Role of ancient lakes in genetic and phenotypic diversification of freshwater snails
Hirano, Takahiro et al. (2019), Role of ancient lakes in genetic and phenotypic diversification of freshwater snails, Dryad, Dataset, https://doi.org/10.5061/dryad.w9ghx3fjt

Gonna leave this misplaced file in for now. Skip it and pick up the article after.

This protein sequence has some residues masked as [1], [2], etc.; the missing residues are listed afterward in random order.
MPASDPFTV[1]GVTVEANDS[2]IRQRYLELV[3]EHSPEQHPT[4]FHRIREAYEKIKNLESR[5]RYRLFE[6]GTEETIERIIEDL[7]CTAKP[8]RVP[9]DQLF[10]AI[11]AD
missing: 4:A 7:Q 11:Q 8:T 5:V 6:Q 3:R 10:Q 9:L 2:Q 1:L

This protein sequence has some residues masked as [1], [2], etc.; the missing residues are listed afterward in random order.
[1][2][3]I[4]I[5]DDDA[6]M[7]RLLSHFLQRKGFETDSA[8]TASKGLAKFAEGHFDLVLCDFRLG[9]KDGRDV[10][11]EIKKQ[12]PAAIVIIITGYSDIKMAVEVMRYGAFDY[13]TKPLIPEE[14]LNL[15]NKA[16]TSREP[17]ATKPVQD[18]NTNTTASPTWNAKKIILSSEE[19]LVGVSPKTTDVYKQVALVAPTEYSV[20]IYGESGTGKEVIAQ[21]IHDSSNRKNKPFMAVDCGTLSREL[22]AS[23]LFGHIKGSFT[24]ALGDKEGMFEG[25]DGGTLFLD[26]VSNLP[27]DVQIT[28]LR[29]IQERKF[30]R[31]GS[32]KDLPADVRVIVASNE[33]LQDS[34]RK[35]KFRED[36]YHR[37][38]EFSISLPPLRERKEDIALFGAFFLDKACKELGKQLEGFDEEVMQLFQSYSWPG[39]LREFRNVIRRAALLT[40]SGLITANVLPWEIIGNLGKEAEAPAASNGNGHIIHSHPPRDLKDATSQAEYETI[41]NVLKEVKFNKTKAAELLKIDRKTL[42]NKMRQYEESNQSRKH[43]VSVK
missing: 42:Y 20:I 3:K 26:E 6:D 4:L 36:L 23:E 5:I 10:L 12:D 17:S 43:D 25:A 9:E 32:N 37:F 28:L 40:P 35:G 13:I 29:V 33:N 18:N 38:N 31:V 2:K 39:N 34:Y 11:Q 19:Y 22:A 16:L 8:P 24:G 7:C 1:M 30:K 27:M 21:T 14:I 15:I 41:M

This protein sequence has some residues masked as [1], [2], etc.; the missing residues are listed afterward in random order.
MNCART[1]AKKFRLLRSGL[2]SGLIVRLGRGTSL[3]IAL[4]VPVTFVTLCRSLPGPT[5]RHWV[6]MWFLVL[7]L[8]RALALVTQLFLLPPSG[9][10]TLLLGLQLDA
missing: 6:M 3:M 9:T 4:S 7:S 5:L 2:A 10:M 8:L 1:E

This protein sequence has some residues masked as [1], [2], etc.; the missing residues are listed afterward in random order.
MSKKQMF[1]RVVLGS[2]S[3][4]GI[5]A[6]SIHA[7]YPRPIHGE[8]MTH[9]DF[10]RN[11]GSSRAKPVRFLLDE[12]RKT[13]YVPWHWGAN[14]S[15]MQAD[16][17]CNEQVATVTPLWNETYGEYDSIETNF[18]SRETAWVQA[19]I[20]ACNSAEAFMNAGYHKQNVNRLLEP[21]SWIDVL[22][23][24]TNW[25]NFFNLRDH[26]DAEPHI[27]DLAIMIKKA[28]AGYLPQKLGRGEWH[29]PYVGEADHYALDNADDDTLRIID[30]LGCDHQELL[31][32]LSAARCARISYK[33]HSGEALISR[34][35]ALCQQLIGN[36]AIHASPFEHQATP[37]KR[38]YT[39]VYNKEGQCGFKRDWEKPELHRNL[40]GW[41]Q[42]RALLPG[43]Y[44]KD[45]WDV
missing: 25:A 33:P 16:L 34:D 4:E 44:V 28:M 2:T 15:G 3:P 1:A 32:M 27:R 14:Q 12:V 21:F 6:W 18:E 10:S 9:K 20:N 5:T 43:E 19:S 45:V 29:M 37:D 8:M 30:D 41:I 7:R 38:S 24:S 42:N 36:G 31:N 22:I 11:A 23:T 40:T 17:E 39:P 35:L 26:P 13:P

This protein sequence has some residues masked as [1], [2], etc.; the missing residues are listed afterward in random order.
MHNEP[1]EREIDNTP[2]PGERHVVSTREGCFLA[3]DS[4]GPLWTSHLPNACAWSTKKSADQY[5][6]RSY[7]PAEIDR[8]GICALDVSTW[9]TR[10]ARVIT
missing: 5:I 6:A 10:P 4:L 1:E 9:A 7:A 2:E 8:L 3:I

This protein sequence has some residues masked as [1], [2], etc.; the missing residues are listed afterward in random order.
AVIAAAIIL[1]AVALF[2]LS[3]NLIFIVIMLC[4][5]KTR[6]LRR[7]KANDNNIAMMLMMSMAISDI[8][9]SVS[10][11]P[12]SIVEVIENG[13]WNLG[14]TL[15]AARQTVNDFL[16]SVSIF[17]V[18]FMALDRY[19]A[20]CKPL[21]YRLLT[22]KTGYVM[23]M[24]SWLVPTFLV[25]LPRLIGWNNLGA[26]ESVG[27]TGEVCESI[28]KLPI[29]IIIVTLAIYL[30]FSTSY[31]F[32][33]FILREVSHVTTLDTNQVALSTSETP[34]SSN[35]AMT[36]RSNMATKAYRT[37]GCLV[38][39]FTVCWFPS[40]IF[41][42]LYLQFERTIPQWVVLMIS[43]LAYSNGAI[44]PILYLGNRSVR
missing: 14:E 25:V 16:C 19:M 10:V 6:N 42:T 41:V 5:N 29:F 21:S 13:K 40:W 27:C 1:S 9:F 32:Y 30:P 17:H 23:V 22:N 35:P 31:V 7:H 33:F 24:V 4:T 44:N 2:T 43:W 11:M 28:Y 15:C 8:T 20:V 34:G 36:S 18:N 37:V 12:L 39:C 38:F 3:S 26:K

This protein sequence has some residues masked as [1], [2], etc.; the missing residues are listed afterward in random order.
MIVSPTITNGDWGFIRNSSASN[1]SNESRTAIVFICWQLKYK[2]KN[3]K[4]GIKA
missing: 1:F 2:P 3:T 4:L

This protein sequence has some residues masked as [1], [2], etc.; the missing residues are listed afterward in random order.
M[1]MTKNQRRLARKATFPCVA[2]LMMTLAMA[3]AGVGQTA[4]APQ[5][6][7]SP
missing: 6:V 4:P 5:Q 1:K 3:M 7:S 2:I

Endemic organisms of ancient lakes have been studied as models to understand processes of speciation and adaptive radiation. However, it remains unclear how ancient lakes play roles in genetic and phenotypic diversity of freshwater mollusks. In the present study, we focus on viviparid freshwater snails in the ancient lakes of East and Southeast Asia (Japan and China) to address this question. Using molecular phylogenetic analyses based on mitochondrial (COI, 16S) and nuclear genes (18S, 28S, H3), we show that patterns of species diversification in viviparid lineages. Colonization to ancient lake occurred independently in China and Japan at least four times, with subsequent diversification into more than two species within each lake group. Morphological analyses of fossil related viviparids suggest parallel phenotypic evolution occurred in the different lakes and ages. Each lake contained a single lineage, which was phenotypically diversified relative to those from other sites. Using genome-wide SNPs obtained by MIG-seq, we also examined the genetic structure of three Japanese viviparids, including two endemic species of ancient Lake Biwa. The results suggest that these two species diversified from the population of the third species living in wetlands surrounding the lake. These findings suggest that rapid diversification of lineages and phenotypic divergence can occur in ancient lakes compared to other habitats. Formation of large lakes likely promotes speciation and phenotypic divergence as a result of adaptation into different microhabitats. High numbers of ancient lakes could be a driver of species diversity in Asian viviparid snails.